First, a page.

Robert Jarman

    A good number of private organizations and corporations use cumulative voting.

    The idea is that you have a group of people who must be elected, which may be for a board of directors or council or whatever, say there are 5. Each voter gets 5 votes. But, they do not have to only use one per candidate. They could put all five votes towards a single candidate, put three votes for one candidate and one vote for two other candidates, use one vote for five candidates, whichever combination you like. The five candidates with the most votes wins. Minority groups can concentrate their votes behind fewer candidates in the hopes that at least some of them will win, while larger groups spread out their votes. It has been used to alleviate racially biased councils in the US where it was previously tough to win in any individual ward or city under first past the post.

    STV is probably technically illegal in Alberta unless the Local Authorities Election Act is amended, but cumulative voting is probably technically legal. It is at least something that helps and has somewhat similar strategies to proportional elections although not exactly. It is also a very simple change to make for many municipalities which do not have divide themselves into wards or which divide themselves into multi member wards, which is most municipalities in Alberta and many other provinces like BC, only the largest, either county governments or those with large populations, use wards.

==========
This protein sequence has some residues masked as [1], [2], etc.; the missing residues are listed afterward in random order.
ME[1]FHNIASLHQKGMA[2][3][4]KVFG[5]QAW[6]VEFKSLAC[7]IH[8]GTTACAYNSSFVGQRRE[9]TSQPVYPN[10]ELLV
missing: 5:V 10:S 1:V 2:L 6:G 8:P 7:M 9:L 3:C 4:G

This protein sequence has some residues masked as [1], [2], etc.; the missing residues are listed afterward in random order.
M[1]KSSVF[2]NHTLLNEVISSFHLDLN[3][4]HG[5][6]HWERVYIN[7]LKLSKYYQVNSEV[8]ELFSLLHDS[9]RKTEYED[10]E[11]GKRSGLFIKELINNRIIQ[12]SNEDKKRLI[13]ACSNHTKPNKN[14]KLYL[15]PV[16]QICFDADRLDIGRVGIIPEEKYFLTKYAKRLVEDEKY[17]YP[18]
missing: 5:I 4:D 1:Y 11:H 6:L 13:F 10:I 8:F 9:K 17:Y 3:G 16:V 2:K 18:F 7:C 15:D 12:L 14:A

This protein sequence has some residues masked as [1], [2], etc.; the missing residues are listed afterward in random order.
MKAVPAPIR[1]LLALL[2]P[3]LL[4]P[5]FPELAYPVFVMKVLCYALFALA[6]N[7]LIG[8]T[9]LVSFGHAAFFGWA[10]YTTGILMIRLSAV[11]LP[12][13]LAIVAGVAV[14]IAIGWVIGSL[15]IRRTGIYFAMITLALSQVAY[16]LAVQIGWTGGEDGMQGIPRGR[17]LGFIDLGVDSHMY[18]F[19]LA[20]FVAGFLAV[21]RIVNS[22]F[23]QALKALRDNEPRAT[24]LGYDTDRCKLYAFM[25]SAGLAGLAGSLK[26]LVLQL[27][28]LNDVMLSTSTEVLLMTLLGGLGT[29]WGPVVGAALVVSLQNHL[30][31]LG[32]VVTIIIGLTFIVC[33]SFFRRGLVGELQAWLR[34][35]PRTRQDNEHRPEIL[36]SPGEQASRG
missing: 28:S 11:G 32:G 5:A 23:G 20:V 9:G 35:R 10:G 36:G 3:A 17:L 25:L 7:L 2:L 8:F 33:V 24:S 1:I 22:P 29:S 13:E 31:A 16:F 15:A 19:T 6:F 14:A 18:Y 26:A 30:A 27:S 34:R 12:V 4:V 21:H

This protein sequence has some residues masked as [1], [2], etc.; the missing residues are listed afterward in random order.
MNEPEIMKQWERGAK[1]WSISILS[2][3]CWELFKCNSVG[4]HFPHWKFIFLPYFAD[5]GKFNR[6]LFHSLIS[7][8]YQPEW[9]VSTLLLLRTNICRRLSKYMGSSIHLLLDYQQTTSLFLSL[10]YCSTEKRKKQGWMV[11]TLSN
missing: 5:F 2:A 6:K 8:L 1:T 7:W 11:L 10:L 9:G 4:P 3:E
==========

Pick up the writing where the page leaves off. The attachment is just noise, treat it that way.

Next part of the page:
I do not particularly like your modified weight system for the mayoral thing, it is probably simpler to just have the councillors do it directly. Important thing is that it is ranked and secret, and the committee memberships are allocated using STV and a secret ballot, and elect their chairs in the same way. It is rare that these votes are very contentious anyway, especially if the mayor position is elected annually and traditionally rotates, and abides by a code of procedure where the chair does not have much power.


    A Mayor is a very important and powerful figure in Vancouver and not simply a figure head for maintaining order like a chair. With the modified weighted vote system it could be a cumulative vote so that councillors put percentages on the mayoral nominees. Which system is typically more proportional for a single position, an IRV or a cumulative vote?

    If I’m understanding you correctly you don’t like the modified weight system because of the complexity?

    Robert Jarman

    There is no such thing as a proportionally elected single position like a mayor. The way I propose for mayor or speaker works because the proportionally elected body could remove them in a confidence vote. Cumulative voting does not have a majoritarian singlular equal like STV and IRV have with each other. It is simply first past the post, although you could potentially try approval voting.

    IRV or approval voting is better for a mayor with the powers you describe, but is it possible to easily reduce those powers?


    That makes sense as to why my modified weight system would not work for holding a no confidence vote for a mayor. That would probably be a necessary thing to have if the councillors themselves are electing the mayor. Right now because the people elect the mayor directly there is no grounds for no confidence votes.

    Robert Jarman